The ocean is a beautiful place for our kids to explore, especially in an island country such as Australia. But we don’t need to tell you that our oceans are home to several venomous marine creatures. To help us through the summer, we ask Sarah Hunstead to take us through the most important ones.
1. Blue bottles
Most of us would have seen a blue bottle at some point. These blue blobs cause “immense earth-shattering pain,” Sarah says.
Before doing anything else, “wash the area in copious amounts of sea water first, to get the tentacles off. You may need to pick them off, so obviously if they’re still stinging and you’re picking them off, then you may end up with some stings on your fingers.”
Only after removing the tentacles can you start using fresh water.
“We know that hot water is the best treatment when it comes to blue bottle stings. The problem is that sometimes the pain can be so great that when the person goes to put their arm or whatever it is into the hot water, the pain is greater than the temperature they can feel, so they can end up with burns,” Sarah explains. “It’s really important that someone who’s not in pain is actually making sure the water is okay. It should be hot water, but not hot enough to burn the person.”
Immerse the stung body part for 10-20 minutes, then pull it out again. Repeat for up to two hours until the pain is relieved. Also give them pain relief such as ibuprofen or paracetamol.
Know that ice and urine (an old wives tale) do not work, and “vinegar is for tropical jellyfish stings, such as a box jellyfish or a iriganji.”
Seek medical help if;
- the person is having an allergic or anaphylactic reaction to the sting.
- it’s a circumferential sting (wrapping right around a limb) with swelling, as it can damage the limb
- the sting is around the face or neck, because swelling can affect the airways and breathing.
- It’s an extensive sting affecting a child, resulting in uncontrollable pain
2. Blue-ringed octopuses
Sticking to the blues, these tiny, beautiful creatures live under rocks. But they do bite and inject lethal venom.
If someone is stung, Sarah says to administer the same first aid as you would for a snake or funnel web spider bite. This includes applying a pressure bandage, winding from the bite site all the way up the limb. It’s not to cut off circulation, but it slows the flow of the lymph, where the venom is.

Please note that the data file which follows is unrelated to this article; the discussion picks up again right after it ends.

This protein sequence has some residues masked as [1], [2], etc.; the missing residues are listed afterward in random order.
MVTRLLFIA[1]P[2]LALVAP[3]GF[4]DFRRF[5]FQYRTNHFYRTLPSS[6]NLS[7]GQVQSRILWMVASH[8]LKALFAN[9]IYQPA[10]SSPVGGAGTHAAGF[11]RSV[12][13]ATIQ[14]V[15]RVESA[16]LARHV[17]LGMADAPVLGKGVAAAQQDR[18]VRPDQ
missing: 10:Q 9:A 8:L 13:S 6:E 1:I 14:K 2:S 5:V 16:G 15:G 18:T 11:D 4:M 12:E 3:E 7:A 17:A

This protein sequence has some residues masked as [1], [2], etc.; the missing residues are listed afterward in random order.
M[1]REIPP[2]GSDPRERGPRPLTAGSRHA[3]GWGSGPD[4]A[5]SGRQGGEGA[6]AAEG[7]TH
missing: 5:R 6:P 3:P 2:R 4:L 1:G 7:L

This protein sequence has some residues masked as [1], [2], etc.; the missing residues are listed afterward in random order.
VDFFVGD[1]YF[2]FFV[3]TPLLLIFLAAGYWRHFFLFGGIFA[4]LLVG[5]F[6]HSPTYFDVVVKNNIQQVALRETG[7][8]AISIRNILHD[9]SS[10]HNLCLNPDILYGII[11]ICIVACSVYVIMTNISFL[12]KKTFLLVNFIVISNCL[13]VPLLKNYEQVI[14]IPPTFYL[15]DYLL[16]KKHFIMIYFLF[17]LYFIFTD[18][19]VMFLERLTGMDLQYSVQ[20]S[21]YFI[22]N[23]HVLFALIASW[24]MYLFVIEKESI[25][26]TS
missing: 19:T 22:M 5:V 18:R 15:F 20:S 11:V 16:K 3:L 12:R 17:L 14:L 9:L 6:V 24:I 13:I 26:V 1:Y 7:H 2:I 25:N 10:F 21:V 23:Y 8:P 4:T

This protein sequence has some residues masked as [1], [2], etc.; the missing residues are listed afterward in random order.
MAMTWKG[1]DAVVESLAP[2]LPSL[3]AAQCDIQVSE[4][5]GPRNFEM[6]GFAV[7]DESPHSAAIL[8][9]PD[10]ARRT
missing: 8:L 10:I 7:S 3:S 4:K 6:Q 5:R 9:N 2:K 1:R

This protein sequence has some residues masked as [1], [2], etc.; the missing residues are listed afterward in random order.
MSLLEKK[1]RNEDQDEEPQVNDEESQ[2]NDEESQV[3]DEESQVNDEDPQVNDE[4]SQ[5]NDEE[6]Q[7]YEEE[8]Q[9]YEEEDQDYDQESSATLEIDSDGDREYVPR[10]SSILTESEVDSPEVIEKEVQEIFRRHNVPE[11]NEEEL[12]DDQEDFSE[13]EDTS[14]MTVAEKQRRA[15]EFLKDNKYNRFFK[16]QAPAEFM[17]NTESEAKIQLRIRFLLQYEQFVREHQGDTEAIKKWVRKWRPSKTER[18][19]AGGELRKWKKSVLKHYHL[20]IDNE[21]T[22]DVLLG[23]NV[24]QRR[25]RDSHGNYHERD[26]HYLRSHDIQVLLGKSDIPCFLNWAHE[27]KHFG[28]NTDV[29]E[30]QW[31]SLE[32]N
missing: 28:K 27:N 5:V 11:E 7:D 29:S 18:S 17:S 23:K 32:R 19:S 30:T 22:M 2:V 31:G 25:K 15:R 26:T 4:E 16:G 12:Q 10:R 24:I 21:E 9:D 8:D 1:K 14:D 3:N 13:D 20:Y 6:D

Most importantly, get ready to perform CPR if the person stops breathing, in order to keep blood and oxygen circulating and buying time for emergency help.
3. Sea lice
“We tend to group sea lice as anything that can make us itchy or sting us a little bit,” Sarah notes. Sea lice can often actually be bits of tentacles or little parts of jellyfish.
Start treatment by washing it off from skin and clothing. It can be itchy and irritating, so a lot of people swear by Vitamin E cream on the area. Sarah thinks that depends person to person, and to use whatever works for you. If there’s a reaction with welts from sea lice, it might be a visit to chemist or your family doctor for antihistamine.
4. Cuts and mystery stings
Often when exploring rockpools and the beach, kids can step on something, resulting in a sting or cut without any clue about what hurt them!
“It’s about being aware of what could potentially be around,” Sarah advises. “If you’re in an area where there are cone shells for example, then watch them like a hawk for a little while.”
Listen to Sarah on Kinderling Conversation:
If you’re in an area where they’re more likely to be cut by a harmless sea snail, like a limpet, then you don’t need to worry so much.
“Once injury has occurred, have a look at the wound. See if there’s anything in there. Have a feel (which can be tricky when you have a screaming child in front of you),” is Sarah’s advice.
With the mystery around what it could be, always aim to treat what’s in front of you. If there’s blood, wash it and stop the bleeding. If it’s incredibly painful, try to look at what’s in the wound, head to the doctor and give pain relief if necessary.
If they’re having troubles breathing or they’re unconscious, always use CPR.
Drowning is one of the biggest risks associated with any water.
Keep your little ones within arm’s reach at all time, and within eyesight for older kids.
If you’re at a new beach you’re not familiar with, sarah highly recommends chatting with the lifeguards, and listen to their wealth of knowledge. Always swim between the flags and pay attention to sections of the
Water safety, within arm’s reach when little or within eyesight when a bit older. Swim between the flags, chat to the lifeguards if you don’t know the beach. They’ll close sections of the beach when there are bluebottles, rips and other dangers, so pay close attention to their wealth of knowledge.
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